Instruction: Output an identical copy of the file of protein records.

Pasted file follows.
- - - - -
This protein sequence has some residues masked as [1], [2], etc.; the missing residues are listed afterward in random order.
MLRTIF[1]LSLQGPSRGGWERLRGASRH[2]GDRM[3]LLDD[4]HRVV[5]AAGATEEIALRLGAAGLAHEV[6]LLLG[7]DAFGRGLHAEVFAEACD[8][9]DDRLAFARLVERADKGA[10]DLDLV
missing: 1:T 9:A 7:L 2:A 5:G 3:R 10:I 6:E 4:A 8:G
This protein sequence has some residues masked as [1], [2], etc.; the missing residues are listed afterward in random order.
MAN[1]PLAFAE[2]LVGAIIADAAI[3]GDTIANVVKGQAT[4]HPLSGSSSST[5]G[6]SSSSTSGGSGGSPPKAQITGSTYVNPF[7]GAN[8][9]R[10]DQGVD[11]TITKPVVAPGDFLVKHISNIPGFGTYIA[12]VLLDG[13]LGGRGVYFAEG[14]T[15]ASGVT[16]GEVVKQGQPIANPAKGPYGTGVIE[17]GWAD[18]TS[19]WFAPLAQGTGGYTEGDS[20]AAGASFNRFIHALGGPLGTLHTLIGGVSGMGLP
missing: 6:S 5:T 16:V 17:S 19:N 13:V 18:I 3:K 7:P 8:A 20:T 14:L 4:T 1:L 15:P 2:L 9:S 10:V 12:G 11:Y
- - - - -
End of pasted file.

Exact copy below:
This protein sequence has some residues masked as [1], [2], etc.; the missing residues are listed afterward in random order.
MLRTIF[1]LSLQGPSRGGWERLRGASRH[2]GDRM[3]LLDD[4]HRVV[5]AAGATEEIALRLGAAGLAHEV[6]LLLG[7]DAFGRGLHAEVFAEACD[8][9]DDRLAFARLVERADKGA[10]DLDLV
missing: 1:T 9:A 7:L 2:A 5:G 3:R 10:I 6:E 4:A 8:G
This protein sequence has some residues masked as [1], [2], etc.; the missing residues are listed afterward in random order.
MAN[1]PLAFAE[2]LVGAIIADAAI[3]GDTIANVVKGQAT[4]HPLSGSSSST[5]G[6]SSSSTSGGSGGSPPKAQITGSTYVNPF[7]GAN[8][9]R[10]DQGVD[11]TITKPVVAPGDFLVKHISNIPGFGTYIA[12]VLLDG[13]LGGRGVYFAEG[14]T[15]ASGVT[16]GEVVKQGQPIANPAKGPYGTGVIE[17]GWAD[18]TS[19]WFAPLAQGTGGYTEGDS[20]AAGASFNRFIHALGGPLGTLHTLIGGVSGMGLP
missing: 6:S 5:T 16:V 17:S 19:N 13:V 18:I 3:K 7:P 8:A 20:T 14:L 4:T 1:L 15:P 2:L 9:S 10:V 12:G 11:Y